3740 Views 14 Replies Latest reply: Apr 22, 2009 3:52 PM by Eden Sarfaty
Check this post by, "joshz" ... http://discussions.apple.com/thread.jspa?threadID=1788541
Anything help there???
That link is available at the top of the Leopard category. http://discussions.apple.com/forum.jspa?forumID=1225
You can set this up with ACLs. It requires a little tinkering on the command line, though.
First go to System Preferences -> Accounts. Unlock the padlock and click the + button. Make a new group (not a new user). Call it something like "sharegroup". Add the users to it to whom you wish to grant access.
Then go to /Users/Shared. Make a new folder there called "sharefolder" or something similar. Move all your files to be shared into this folder.
Then log in to an admin account and paste all three of these lines into Terminal at the same time:
sudo chmod -R +a "sharegroup allow delete,chown,list,search,add_file,\
From this point on, any file or folder you newly create or copy to any location in the sharefolder hierarchy will have full read+write permission to all the users in the group. Note that if the file already exists in a different location and you attempt to move it in, the permissions won't inherit. So hold down the option key when dragging to ensure the file is copied and not moved.
Also, a small number of certain applications (Apple's TextEdit is one of them) will ignore the directive to have new files inherit the permissions and will supply the OS X defaults. You'll have to save these apps' new files in a temporary location first and then copy them in with Finder for the permissions to inherit properly.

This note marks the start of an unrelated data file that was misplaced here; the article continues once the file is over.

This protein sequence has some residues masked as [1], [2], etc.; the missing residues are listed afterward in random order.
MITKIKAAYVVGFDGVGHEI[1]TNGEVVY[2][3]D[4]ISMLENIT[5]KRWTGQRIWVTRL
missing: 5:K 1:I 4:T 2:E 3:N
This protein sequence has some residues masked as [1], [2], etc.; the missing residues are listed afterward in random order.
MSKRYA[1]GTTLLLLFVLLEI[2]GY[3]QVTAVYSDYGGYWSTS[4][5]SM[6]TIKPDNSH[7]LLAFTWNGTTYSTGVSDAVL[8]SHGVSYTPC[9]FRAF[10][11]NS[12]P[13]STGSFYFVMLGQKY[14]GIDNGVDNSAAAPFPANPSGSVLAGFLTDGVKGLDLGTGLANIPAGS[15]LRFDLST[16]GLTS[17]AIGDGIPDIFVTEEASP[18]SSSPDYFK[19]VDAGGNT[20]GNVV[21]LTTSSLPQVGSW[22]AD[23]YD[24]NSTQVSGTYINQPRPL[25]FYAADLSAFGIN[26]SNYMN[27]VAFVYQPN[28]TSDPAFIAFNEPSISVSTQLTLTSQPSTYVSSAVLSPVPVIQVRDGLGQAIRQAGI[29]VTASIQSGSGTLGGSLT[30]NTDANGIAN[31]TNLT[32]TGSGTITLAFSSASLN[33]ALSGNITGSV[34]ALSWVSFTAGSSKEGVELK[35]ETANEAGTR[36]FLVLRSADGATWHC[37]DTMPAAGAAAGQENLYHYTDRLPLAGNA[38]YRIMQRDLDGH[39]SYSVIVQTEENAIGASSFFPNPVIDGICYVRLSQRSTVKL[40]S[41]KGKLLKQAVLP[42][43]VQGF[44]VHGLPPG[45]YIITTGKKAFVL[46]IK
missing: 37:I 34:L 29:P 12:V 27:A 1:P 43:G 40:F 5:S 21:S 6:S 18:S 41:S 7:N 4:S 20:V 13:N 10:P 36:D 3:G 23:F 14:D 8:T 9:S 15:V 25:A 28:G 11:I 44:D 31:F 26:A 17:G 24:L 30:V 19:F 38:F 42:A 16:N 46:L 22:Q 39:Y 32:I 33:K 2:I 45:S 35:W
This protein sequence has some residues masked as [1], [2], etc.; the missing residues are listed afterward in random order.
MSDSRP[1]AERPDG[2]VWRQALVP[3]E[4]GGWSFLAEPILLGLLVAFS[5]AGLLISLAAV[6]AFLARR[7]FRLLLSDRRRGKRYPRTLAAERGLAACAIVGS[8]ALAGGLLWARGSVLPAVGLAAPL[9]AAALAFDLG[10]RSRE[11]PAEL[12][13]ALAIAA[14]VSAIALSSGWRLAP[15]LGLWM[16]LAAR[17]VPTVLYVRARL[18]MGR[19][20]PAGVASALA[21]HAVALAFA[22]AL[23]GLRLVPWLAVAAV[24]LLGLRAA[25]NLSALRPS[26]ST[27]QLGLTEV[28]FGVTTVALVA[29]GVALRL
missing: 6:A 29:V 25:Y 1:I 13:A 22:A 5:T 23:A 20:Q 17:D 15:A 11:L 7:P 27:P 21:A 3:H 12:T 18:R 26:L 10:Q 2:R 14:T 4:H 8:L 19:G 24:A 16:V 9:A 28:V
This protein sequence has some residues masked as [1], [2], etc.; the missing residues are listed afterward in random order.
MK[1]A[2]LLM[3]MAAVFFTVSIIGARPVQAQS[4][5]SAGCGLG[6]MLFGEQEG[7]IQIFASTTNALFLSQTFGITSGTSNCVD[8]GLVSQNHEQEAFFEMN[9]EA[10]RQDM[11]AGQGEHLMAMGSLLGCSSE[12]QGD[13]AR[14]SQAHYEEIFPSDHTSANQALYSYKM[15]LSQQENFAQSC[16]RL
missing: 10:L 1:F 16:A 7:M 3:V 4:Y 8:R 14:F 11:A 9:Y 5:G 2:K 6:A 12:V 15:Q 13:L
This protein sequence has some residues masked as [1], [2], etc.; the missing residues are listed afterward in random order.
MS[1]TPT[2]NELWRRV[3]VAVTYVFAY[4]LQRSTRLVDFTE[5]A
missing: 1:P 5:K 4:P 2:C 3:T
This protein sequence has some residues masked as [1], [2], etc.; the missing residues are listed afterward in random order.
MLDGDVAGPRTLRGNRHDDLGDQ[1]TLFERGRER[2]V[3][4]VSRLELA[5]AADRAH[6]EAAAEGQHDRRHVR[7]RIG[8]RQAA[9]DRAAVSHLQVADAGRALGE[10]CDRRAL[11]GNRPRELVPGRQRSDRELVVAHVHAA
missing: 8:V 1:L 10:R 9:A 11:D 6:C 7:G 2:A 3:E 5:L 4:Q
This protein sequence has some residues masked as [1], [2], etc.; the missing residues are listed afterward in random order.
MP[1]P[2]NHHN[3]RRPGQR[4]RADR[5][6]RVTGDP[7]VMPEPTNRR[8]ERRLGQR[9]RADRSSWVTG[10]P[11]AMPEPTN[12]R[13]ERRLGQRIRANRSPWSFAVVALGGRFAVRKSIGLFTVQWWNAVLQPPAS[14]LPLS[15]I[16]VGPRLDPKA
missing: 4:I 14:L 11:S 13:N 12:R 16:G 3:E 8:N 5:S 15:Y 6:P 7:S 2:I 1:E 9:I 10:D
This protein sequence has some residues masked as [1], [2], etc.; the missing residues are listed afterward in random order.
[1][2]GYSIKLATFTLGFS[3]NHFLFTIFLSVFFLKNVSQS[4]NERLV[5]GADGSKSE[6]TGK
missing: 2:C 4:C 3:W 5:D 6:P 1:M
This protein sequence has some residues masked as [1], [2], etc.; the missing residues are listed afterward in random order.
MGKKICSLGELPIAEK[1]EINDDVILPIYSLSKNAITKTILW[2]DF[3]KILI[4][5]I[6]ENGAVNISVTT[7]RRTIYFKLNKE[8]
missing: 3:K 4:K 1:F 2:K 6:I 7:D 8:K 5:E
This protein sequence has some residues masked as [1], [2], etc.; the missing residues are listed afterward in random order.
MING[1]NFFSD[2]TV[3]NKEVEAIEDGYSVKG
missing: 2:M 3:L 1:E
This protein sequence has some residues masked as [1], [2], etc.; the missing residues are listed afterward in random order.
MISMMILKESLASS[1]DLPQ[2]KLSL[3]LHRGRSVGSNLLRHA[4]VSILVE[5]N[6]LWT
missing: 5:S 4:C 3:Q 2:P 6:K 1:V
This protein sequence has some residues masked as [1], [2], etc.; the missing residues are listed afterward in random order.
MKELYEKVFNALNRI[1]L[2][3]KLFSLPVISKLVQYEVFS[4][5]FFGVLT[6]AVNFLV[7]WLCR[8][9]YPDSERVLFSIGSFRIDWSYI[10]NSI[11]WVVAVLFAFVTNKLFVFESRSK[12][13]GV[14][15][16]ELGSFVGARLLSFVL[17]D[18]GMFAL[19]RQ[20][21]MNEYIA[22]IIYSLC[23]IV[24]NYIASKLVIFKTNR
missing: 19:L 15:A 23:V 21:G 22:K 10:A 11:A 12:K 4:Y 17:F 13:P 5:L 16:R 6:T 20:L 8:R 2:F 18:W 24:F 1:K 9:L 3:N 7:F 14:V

Easiest sweetest way is to create a read/write sparse disk image and place it in your /Users/Shared
The default method for mounting disk images will result in the user having full ownership privileges
of all the files & folders contained therein. Thus when scanning a mounted disk image, and copying
data to/from it, there will be no permission related errors. The implications of this become huge
when you realize that anyone who mounts a DMG will have full access. This allows you to share your
data with other users without having to worry about access restrictions. This can be invaluable when
synchronizing with a "central repository" that you need several users to have access to.
Creating a blank disk image for storage
You can use Disk Utility to create a blank disk image to store files. Normally, you need to gather all
the files you want to be included into a single location before you create a disk image. However,
with a blank disk image, you can add files to the image at any time.
To create a blank disk image, Open Disk Utility:
Choose File > New > Blank Disk Image.
Type a name for the disk image, and choose where you want to save it from the pop-up menu.
In Volume name, enter the name for the volume that appears on your desktop when you double